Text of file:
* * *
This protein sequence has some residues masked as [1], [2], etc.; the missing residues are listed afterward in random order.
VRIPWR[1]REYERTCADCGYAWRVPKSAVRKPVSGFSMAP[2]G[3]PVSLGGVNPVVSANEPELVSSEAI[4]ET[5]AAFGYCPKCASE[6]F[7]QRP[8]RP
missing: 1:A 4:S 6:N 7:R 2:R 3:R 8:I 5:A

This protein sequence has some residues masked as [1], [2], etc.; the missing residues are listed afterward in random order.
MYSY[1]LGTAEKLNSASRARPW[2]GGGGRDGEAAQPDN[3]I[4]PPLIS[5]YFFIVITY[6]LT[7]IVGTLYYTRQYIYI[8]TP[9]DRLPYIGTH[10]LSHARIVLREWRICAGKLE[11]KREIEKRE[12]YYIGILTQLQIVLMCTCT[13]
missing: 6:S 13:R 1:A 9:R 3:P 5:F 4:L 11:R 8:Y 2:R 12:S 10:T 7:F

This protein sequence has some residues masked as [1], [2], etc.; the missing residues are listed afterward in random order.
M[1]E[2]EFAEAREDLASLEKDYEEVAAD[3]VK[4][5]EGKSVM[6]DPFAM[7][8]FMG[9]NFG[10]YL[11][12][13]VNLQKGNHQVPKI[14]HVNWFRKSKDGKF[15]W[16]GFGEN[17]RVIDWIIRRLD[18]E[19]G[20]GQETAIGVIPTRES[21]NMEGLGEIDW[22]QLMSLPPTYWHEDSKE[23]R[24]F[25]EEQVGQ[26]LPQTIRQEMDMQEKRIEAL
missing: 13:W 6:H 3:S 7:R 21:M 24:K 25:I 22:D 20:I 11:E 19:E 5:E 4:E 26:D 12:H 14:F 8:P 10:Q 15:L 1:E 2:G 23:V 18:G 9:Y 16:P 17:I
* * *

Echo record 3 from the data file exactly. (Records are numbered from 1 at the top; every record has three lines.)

This protein sequence has some residues masked as [1], [2], etc.; the missing residues are listed afterward in random order.
M[1]E[2]EFAEAREDLASLEKDYEEVAAD[3]VK[4][5]EGKSVM[6]DPFAM[7][8]FMG[9]NFG[10]YL[11][12][13]VNLQKGNHQVPKI[14]HVNWFRKSKDGKF[15]W[16]GFGEN[17]RVIDWIIRRLD[18]E[19]G[20]GQETAIGVIPTRES[21]NMEGLGEIDW[22]QLMSLPPTYWHEDSKE[23]R[24]F[25]EEQVGQ[26]LPQTIRQEMDMQEKRIEAL
missing: 13:W 6:H 3:S 7:R 21:M 24:K 25:I 22:D 20:I 11:E 19:E 5:E 4:E 26:D 12:H 14:F 8:P 10:Q 15:L 1:E 2:G 23:V 18:G 9:Y 16:P 17:I